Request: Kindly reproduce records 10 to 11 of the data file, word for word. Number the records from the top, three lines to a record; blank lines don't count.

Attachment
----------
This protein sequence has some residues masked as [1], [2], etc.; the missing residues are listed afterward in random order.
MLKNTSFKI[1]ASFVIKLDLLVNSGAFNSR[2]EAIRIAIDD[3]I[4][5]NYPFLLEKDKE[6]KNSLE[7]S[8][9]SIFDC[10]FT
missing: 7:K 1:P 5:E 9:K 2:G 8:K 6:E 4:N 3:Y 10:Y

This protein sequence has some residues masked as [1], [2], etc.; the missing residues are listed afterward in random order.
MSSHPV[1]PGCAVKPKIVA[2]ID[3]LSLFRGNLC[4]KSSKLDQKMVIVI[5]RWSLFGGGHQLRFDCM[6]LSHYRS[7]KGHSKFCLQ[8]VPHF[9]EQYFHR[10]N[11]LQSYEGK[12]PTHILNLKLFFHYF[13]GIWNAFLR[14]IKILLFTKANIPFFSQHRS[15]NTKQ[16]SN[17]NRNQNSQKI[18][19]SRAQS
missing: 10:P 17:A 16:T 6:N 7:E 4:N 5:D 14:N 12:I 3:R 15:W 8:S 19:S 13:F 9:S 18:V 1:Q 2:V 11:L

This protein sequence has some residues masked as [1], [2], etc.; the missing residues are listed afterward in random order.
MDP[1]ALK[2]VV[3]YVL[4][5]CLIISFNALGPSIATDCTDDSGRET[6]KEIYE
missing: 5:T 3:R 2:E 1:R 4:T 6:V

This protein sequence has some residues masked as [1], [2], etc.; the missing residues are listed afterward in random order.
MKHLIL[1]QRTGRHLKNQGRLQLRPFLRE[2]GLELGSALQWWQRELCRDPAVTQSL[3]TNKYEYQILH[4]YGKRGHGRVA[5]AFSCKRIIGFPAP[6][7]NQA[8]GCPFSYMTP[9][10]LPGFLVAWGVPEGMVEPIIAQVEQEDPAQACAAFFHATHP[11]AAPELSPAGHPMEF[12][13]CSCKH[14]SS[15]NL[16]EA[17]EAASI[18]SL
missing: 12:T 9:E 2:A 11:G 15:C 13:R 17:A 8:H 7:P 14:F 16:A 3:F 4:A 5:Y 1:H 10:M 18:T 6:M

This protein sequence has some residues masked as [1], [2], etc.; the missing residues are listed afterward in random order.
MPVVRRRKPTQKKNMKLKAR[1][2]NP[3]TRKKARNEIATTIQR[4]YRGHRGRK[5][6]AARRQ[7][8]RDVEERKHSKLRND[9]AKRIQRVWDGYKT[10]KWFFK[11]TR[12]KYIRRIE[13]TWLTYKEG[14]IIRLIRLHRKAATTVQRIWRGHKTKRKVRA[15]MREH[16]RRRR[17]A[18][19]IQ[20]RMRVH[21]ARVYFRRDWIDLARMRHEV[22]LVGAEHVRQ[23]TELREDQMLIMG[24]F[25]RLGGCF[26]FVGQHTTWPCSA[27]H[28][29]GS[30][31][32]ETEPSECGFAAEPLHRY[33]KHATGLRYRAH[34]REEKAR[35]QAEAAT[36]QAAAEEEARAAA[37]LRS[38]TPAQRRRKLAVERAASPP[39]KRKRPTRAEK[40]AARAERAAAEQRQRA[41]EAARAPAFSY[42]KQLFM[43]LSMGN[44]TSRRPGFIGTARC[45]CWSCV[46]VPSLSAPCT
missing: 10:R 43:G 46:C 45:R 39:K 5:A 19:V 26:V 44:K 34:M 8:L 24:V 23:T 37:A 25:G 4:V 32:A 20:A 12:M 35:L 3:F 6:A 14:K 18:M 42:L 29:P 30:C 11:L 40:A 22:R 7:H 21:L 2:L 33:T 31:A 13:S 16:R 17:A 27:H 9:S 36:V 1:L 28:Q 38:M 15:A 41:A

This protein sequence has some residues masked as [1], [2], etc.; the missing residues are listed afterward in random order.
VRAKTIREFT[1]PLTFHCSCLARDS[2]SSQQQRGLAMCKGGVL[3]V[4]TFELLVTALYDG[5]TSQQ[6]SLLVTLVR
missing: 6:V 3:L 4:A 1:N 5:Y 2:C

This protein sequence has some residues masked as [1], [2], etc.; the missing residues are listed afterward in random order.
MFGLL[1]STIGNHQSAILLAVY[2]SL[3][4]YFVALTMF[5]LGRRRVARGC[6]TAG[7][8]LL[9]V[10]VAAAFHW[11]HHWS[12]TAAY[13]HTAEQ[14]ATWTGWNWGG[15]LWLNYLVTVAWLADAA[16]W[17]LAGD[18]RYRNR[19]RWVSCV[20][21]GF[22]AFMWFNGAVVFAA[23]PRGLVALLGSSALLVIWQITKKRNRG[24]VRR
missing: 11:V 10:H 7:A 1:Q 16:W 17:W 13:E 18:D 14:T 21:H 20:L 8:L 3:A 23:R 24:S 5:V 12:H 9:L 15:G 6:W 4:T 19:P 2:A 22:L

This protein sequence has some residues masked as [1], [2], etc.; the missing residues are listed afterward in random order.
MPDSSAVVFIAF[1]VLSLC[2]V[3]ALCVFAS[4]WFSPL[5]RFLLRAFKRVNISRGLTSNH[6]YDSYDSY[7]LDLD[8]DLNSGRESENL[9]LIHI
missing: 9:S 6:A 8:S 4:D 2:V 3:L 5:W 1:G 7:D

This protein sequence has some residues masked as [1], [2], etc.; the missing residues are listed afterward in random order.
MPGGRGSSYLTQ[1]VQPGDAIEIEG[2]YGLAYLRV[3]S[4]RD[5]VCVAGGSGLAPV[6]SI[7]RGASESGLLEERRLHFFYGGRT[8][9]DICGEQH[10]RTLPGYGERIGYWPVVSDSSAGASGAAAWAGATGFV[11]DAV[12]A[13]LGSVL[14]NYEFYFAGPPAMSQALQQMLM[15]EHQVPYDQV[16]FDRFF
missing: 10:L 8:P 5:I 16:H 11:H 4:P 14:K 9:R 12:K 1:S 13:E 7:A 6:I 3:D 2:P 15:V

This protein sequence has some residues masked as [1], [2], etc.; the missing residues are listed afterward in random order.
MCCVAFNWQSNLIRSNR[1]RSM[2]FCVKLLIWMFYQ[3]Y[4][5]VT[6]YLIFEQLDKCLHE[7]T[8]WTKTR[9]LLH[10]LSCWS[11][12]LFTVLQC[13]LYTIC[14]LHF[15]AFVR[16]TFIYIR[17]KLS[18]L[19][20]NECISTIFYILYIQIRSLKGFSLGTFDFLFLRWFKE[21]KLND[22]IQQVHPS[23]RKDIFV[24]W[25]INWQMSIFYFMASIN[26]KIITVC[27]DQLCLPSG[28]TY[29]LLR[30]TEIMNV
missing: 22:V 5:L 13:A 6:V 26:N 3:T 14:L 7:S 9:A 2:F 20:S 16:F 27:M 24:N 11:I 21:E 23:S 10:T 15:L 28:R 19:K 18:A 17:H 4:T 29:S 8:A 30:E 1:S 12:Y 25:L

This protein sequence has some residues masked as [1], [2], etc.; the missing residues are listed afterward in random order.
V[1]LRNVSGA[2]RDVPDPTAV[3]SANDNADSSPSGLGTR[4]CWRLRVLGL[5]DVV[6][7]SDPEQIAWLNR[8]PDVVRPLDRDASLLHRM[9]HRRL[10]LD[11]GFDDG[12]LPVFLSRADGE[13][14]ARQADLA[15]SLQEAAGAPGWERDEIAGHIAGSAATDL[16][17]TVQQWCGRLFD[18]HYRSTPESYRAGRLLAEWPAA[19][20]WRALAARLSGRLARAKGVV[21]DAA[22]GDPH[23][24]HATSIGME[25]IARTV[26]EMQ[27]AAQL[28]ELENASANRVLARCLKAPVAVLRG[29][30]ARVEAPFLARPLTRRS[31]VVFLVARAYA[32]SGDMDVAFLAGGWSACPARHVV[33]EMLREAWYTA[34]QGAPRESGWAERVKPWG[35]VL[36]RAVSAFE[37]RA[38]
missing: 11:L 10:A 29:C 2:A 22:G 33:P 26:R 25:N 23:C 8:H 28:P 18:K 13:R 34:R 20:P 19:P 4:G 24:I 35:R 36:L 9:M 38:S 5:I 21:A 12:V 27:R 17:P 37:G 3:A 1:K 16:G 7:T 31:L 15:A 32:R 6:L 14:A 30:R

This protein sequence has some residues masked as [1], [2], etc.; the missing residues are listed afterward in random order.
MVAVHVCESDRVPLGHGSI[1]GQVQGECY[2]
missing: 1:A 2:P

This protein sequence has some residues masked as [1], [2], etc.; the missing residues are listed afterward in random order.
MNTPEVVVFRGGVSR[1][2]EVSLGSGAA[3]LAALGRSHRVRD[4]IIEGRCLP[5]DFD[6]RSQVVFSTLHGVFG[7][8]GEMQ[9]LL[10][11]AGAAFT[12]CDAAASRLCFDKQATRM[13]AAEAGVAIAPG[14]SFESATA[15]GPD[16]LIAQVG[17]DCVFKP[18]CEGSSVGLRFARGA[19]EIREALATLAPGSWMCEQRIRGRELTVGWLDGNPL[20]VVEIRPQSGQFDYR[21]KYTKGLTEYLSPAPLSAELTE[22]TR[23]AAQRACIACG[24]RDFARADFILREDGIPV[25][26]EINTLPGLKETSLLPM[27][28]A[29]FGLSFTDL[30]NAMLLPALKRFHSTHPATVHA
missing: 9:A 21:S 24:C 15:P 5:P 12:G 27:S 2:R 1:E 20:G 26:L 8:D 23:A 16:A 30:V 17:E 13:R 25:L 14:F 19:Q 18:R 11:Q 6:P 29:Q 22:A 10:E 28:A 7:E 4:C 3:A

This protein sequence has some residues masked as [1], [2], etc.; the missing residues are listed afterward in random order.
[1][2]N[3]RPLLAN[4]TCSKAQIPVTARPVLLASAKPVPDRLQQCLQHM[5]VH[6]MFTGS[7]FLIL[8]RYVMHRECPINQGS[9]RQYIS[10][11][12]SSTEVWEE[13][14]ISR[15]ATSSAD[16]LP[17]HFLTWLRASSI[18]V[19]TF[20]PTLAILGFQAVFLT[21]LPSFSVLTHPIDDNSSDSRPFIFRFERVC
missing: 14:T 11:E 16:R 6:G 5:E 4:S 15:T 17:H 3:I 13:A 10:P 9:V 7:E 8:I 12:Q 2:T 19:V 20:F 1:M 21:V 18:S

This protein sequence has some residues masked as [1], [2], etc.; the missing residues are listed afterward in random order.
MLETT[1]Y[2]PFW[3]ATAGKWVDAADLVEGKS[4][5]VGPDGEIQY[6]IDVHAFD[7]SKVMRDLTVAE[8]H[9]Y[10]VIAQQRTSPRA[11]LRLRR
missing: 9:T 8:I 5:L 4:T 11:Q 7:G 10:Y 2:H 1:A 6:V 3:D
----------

This protein sequence has some residues masked as [1], [2], etc.; the missing residues are listed afterward in random order.
MCCVAFNWQSNLIRSNR[1]RSM[2]FCVKLLIWMFYQ[3]Y[4][5]VT[6]YLIFEQLDKCLHE[7]T[8]WTKTR[9]LLH[10]LSCWS[11][12]LFTVLQC[13]LYTIC[14]LHF[15]AFVR[16]TFIYIR[17]KLS[18]L[19][20]NECISTIFYILYIQIRSLKGFSLGTFDFLFLRWFKE[21]KLND[22]IQQVHPS[23]RKDIFV[24]W[25]INWQMSIFYFMASIN[26]KIITVC[27]DQLCLPSG[28]TY[29]LLR[30]TEIMNV
missing: 22:V 5:L 13:A 6:V 26:N 3:T 14:L 7:S 9:A 2:F 20:S 16:F 27:M 24:N 11:I 21:E 23:S 10:T 15:L 28:R 19:K 18:A 17:H 4:T 29:S 8:A 30:E 1:S 12:Y 25:L

This protein sequence has some residues masked as [1], [2], etc.; the missing residues are listed afterward in random order.
V[1]LRNVSGA[2]RDVPDPTAV[3]SANDNADSSPSGLGTR[4]CWRLRVLGL[5]DVV[6][7]SDPEQIAWLNR[8]PDVVRPLDRDASLLHRM[9]HRRL[10]LD[11]GFDDG[12]LPVFLSRADGE[13][14]ARQADLA[15]SLQEAAGAPGWERDEIAGHIAGSAATDL[16][17]TVQQWCGRLFD[18]HYRSTPESYRAGRLLAEWPAA[19][20]WRALAARLSGRLARAKGVV[21]DAA[22]GDPH[23][24]HATSIGME[25]IARTV[26]EMQ[27]AAQL[28]ELENASANRVLARCLKAPVAVLRG[29][30]ARVEAPFLARPLTRRS[31]VVFLVARAYA[32]SGDMDVAFLAGGWSACPARHVV[33]EMLREAWYTA[34]QGAPRESGWAERVKPWG[35]VL[36]RAVSAFE[37]RA[38]
missing: 11:L 10:A 29:C 2:A 22:G 33:P 26:R 25:N 23:C 8:H 28:P 18:K 13:R 34:R 20:P 19:P 4:G 24:I 35:R 36:L 9:M 38:S 5:I 21:A 12:V 27:R 17:P 37:G 3:A 1:K 16:G 7:T 31:L 15:A 32:R 6:L 14:A 30:R